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Lockdown takes a toll on jumbos too

With festivals restricted and parades banned, captive elephants in the state must have had a rare break but 19 of them died since March 2020. A look

Published: 03rd February 2021 06:09 AM  |   Last Updated: 03rd February 2021 06:09 AM   |  A+A-

Elephants at the rehabilitation centre at Kottoor in Thiruvananthapuram taking bath in Neyyar dam’s catchment area as the mercury level rises | Vincent Pulickal

Express News Service

THIRUVANANTHAPURAM: The novel coronavirus outbreak and subsequent lockdown gave the captive elephants, one of the most tortured and over-exploited lot in the God’s Own Country, a rare break from the high-octane festivals in the state. However, for many in the tusker brigade of Kerala, the lockdown has not been a blessing as anticipated. 

Though 90% of the festival season was washed out in 2020 following the Covid outbreak, the state witnessed the death of 19 elephants and 2021 began with the death of celebrity tusker Mangalamkunnu Karnan in Palakkad and 34-year-old Kadavallur Sivaprasad in Thrissur. In fact, the annual death rate of captive elephants had dropped by nearly 50 %to 19 in 2019 from 34 in 2018. 

Since Kerala has banned the sale and traffic of captive elephants, the death rate of ageing jumbos in the state is supposed to register a marginal increase every year. But the state could reduce the number of jumbo deaths to 19 just a year after the Forest Department took stringent measures to ensure their welfare. 

V K Venkitachalam, secretary of Heritage Animal Task Force, told TNIE, “It’s true that after 2018, the forest department has started to enforce the provisions of the Kerala Captive Elephants (Management and Maintenance) Rules, 2012, more stringently like ensuring mandatory field visits by forest officials and recording the inter-district movement of elephants by introducing an elephant movement register.”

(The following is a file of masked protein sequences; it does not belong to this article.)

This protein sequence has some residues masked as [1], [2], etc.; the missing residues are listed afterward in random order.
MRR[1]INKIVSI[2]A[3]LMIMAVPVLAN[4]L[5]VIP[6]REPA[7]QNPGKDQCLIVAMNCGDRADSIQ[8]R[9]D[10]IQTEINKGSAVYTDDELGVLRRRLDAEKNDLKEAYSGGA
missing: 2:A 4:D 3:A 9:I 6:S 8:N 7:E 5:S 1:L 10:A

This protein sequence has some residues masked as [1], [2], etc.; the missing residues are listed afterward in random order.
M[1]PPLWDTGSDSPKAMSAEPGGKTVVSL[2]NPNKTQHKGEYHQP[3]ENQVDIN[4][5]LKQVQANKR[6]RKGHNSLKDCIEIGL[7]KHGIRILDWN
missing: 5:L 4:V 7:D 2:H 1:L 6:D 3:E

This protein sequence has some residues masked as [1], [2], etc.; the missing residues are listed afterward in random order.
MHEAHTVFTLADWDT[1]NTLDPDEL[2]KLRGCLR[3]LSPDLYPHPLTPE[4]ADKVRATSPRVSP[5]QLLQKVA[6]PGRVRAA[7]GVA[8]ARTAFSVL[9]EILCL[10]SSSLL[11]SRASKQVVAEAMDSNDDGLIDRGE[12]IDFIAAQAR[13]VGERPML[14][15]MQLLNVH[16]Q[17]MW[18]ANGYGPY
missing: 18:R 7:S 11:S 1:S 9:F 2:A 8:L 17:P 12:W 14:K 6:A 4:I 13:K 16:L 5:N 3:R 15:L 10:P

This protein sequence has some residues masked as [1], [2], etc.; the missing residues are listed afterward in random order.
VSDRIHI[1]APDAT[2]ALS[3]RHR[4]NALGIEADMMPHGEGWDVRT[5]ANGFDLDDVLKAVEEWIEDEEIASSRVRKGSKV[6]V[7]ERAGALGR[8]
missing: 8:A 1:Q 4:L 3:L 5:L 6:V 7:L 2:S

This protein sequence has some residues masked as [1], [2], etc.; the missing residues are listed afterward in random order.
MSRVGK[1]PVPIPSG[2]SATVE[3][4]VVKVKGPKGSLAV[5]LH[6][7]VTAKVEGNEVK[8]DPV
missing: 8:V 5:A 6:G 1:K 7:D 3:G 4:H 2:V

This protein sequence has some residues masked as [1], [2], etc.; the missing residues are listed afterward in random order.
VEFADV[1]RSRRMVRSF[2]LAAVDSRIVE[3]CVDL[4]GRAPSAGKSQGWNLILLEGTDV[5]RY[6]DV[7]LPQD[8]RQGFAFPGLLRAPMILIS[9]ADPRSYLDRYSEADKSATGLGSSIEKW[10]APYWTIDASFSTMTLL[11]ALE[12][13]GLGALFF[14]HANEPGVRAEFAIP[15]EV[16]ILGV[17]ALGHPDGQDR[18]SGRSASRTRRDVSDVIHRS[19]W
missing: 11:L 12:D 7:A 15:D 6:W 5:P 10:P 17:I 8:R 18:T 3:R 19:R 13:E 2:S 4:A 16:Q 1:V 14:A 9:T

But the sector needs more healthy intervention from the part of the forest and state administration if the death stats of the lockdown period are any indication. “Since the state banned elephant parades during festivals on March 16, 2020, following the Covid outbreak, as many as 17 elephants died and most of them were in their prime age as compared to the age of jumbos that died in the previous years, warranting an urgent intervention of officials to ascertain the causes of their deaths,” he said.

Dr Jacob Cheeran, elephant veterinarian and tranquilliser dart expert, said, “The Covid period reduced the number of festival parades and the over-exploitation of tuskers. But elephants are facing a lot of other serious health issues. A captive elephant needs to walk at least 4km or one hour in a day which is helpful for its blood circulation and bowel movement. In fact ‘walk and eat’ is the system of elephants. Lack of movement will cause a lot of issues for their health including arthritis which can eventually prove fatal,” he said. 

Further, many jumbo owners are now employing only one mahout to attend to an elephant instead of three earlier as part of cost-cutting measures. This will also ultimately reflect on the health of the elephants,” he added.  The experts in the field urged the state government to take urgent inter-departmental actions to reduce the death rate of captive elephants in post-Covid period. 

Jumbo figures

521 Number of captive elephants as per 2018 census
Number of elephants that died since then: 45 
476 Present captive elephantsForest department custody: 38 
6in elephant training centre, Abhayaranyam, Ernakulam 
Elephant rehabilitation centre at Kappukadu near Kottoor, Thiruvananthapuram: 15
Konni Elephant Camp, Pathanamthitta: 4
Wayanad Elephant Camp: 13



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